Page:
The stock market scraped together a small gain Thursday, continuing its indecisive showing of the past couple of sessions.
But analysts found some encouragement in the fact that the market was able to hold firm despite weakness in International Business Machines, one of the most prominent blue chips on Wall Street.
The Dow Jones average of 30 industrials, down 0.45 Tuesday and up 1.46 Wednesday, rose 2.80 to 1,305.78.
Volume on the New York Stock Exchange stepped up to 108.76 million shares from 96.54 million the day before.
Analysts said investors were still busy considering the complicated potential effects of President Reagan’s tax-reform proposal and its chances for passage in Congress.
Before the market opened, the Commerce Department reported that the index of leading economic indicators dropped 0.2% in April. At the same time, however, the department revised the index reading for March, first reported as a 0.2% decline, to a gain of 0.1%.
Analysts said the numbers contained no great surprises and did not give any emphatic signal either of serious weakness in business activity or of an impending acceleration of growth.
The Investment Company Institute’s report that sales of mutual fund shares reached a record $9.5 billion in April came as news of some interest to investors. However, a big chunk of that activity was in funds specializing in government securities and municipal bonds.
IBM Earnings Forecast
IBM fell 1 3/4 to 128. After the close of trading, IBM said a slight decline in second-quarter profit was probable but repeated earlier forecasts of a strong second half.
Nabisco Brands jumped 6 7/8 to 78, and R. J. Reynolds Industries dropped 2 to 73. Late Wednesday, Nabisco said it had held exploratory talks with Reynolds on matters that it did not disclose.
Cullinet Software lost 2 1/8 to 24. The company said it expected slower growth in revenue for the quarter ending July 31 than the 56% rate posted in the comparable period last year.
Mary Kay Cosmetics rose 1 to 12 5/8 after a delayed opening. An investor group led by the company’s top management proposed to acquire it through a leveraged buy-out--a transaction in which assets of the company being acquired are typically used as a source of financing for the purchase.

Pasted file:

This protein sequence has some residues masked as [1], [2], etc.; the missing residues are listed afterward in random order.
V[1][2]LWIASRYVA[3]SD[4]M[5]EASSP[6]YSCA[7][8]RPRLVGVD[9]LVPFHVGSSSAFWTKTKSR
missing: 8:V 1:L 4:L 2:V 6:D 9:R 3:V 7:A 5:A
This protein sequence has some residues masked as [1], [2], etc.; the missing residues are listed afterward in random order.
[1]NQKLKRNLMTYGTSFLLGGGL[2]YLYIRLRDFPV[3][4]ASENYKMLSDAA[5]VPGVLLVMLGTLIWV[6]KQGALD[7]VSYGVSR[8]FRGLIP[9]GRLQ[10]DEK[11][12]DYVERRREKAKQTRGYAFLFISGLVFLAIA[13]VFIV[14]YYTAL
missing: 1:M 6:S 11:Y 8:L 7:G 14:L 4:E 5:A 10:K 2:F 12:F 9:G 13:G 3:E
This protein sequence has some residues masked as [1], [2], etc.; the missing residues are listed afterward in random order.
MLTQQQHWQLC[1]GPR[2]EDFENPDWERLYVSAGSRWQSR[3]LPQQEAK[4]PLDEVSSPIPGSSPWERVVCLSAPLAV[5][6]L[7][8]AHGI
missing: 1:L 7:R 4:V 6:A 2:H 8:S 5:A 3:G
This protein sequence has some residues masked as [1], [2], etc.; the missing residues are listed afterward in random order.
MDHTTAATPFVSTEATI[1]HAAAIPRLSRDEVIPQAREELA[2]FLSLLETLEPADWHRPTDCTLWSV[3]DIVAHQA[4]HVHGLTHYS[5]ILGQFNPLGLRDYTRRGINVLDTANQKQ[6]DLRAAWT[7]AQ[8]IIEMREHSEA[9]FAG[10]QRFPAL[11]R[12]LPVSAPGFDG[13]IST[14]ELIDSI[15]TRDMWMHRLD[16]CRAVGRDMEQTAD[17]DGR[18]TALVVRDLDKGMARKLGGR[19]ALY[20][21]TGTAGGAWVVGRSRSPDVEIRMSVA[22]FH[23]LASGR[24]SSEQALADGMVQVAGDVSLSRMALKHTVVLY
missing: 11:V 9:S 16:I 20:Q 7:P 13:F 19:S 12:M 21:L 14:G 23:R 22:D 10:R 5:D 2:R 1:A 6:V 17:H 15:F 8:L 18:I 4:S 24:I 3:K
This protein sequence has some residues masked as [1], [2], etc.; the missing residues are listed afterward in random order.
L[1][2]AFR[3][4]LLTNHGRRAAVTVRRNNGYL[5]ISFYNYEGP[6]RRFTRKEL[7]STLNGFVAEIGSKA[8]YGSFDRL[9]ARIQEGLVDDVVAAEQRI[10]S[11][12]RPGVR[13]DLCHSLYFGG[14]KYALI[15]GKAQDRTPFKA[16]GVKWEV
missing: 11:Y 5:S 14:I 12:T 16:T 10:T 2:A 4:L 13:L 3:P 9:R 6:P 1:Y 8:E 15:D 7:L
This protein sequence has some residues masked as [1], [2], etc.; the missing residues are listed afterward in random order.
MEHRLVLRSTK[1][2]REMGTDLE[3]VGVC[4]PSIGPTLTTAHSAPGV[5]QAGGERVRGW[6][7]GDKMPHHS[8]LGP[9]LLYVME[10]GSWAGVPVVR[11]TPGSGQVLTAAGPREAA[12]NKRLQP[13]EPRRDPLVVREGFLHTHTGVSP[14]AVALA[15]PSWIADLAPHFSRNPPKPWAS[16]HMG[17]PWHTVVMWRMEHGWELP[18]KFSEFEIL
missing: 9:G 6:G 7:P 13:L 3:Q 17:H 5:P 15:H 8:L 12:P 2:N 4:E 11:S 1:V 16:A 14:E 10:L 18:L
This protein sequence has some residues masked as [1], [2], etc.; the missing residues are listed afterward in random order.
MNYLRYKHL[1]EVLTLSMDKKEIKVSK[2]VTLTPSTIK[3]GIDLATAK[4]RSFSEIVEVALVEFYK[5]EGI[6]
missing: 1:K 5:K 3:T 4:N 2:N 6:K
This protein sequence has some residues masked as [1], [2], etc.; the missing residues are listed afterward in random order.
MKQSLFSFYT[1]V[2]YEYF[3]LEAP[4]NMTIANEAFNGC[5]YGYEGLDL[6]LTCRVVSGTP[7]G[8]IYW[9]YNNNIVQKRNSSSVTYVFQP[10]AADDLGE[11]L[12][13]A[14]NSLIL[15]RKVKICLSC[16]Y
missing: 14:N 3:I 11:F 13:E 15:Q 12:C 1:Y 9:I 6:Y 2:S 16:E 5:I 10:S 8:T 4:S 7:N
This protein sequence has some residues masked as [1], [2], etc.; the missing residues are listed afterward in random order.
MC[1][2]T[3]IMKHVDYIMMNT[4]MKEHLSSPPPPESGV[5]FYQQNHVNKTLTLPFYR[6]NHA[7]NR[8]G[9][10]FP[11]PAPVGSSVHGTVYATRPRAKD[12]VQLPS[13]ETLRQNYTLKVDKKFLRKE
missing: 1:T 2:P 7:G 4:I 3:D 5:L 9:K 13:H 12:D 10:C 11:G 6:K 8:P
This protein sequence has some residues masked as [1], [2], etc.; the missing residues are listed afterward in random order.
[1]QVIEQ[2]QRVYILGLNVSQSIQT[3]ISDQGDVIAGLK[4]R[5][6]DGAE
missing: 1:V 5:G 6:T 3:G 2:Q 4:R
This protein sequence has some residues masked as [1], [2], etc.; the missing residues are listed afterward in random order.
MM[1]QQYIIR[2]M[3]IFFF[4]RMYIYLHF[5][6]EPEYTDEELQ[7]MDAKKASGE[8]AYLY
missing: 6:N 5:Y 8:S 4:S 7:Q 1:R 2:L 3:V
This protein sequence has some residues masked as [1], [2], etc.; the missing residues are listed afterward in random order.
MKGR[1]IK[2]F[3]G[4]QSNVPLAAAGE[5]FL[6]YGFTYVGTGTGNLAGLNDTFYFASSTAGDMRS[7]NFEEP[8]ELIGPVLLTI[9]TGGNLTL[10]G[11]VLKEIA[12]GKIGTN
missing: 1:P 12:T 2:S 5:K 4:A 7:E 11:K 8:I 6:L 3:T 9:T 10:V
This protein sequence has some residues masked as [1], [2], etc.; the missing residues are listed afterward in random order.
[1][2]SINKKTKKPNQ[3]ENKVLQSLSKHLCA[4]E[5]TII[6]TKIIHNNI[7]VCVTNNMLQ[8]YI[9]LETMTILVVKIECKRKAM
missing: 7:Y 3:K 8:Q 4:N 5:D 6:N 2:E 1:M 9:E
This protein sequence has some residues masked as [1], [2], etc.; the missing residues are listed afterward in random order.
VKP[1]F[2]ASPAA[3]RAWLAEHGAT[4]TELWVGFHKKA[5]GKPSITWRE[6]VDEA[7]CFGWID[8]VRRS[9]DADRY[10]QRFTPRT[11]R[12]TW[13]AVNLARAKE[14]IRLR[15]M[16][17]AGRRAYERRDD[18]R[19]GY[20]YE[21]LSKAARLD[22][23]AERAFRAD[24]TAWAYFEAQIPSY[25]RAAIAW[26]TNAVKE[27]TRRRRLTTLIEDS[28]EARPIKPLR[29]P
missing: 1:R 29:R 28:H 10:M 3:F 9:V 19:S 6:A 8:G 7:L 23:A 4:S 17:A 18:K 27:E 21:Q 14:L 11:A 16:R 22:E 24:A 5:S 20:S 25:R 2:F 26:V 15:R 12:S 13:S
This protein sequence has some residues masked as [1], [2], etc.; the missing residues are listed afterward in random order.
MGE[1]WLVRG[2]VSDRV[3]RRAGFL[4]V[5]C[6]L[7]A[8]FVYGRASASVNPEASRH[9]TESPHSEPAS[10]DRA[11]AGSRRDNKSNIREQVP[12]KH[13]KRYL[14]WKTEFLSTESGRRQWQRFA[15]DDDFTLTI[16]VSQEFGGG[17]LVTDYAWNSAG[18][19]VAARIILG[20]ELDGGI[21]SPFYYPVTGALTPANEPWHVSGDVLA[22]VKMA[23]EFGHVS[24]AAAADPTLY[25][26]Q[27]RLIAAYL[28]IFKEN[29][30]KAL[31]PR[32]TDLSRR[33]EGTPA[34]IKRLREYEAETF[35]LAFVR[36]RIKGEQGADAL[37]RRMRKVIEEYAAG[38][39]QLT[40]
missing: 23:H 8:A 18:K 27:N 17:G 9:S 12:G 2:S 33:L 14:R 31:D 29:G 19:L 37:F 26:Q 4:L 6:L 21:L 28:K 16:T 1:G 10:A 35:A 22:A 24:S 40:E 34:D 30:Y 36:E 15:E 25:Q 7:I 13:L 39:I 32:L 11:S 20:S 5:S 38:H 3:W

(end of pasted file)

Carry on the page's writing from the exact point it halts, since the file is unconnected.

Walt Disney Productions climbed 5 to 89 5/8 on word that the company was considering steps to restructure some of its financial arrangements.
Gainers slightly outnumbered losers in the daily tally on the Big Board, and the exchange’s composite index edged up 0.07 to 108.73.
Nationwide turnover in NYSE-listed issues, including trades in those stocks on regional exchanges and in the over-the-counter market, totaled 129.14 million shares.
The Wilshire index of 5,000 equities closed at 1,934.017, up 0.227 or 0.01% from the preceding trading day.
Standard & Poor’s index of 400 industrials rose 0.05 to 208.00, and S&P;'s 500-stock composite index was up 0.07 at 187.75.
The NASDAQ composite index for the over-the-counter market dropped 0.70 to 289.45. At the American Stock Exchange, the market-value index closed at 230.30, down 0.01.
Large blocks of 10,000 or more shares traded on the NYSE totaled 2,229, compared to 1,906 on Wednesday.
Bonds Mostly Lower
Bond prices finished mostly lower Thursday despite a decline in the government’s main gauge of future economic activity.
Signs of weakness in the economy usually help bond prices because it encourages speculation that the Federal Reserve will take steps to lower interest rates. Slower growth is also seen as an indication that private credit demands will abate, reducing pressure on interest rates.
But the report on the leading indicators was generally in line with the expectation of market analysts.
William Sullivan, director of money-market research at Dean Witter Reynolds, said the market also may have been reacting to upward revisions in the government’s earlier reports on the leading indicators for February and March.
“There were some reasonably strong upward revisions so that the 0.2% decline occurred off a somewhat higher base,” he said.
Late in the day, bond prices pulled back slightly after the Federal Reserve reported a larger-than-expected $4.5-billion increase in the nation’s basic money supply. Analysts said the rise may make it more difficult for the Fed to ease credit conditions further.
In the secondary market for Treasury bonds, prices of short-term governments finished down 2/32 point, intermediate maturities fell 5/32 point and long-term issues were off as much as 1/2 point, according to the investment firm of Salomon Bros.
The movement of a point is equivalent to a change of $10 in the price of a bond with a $1,000 face value.
In corporate trading, industrials and utilities were unchanged in light trading. Among tax-exempt municipal bonds, general obligations were unchanged while revenue bonds fell 1/8 point, Salomon Bros. said.
Yields on three-month Treasury bills fell 5 basis points to 7.18%. A basis point is one-hundredth of a percentage point. Six-month bills fell 5 basis points to 7.32%, and one-year bills were off 3 basis points at 7.54%.
Yields on 30-year Treasury bonds were 10.71%, unchanged from late Wednesday.
The federal funds rate, the interest on overnight loans between banks, traded at 7.675%, down from 7.813% late Wednesday.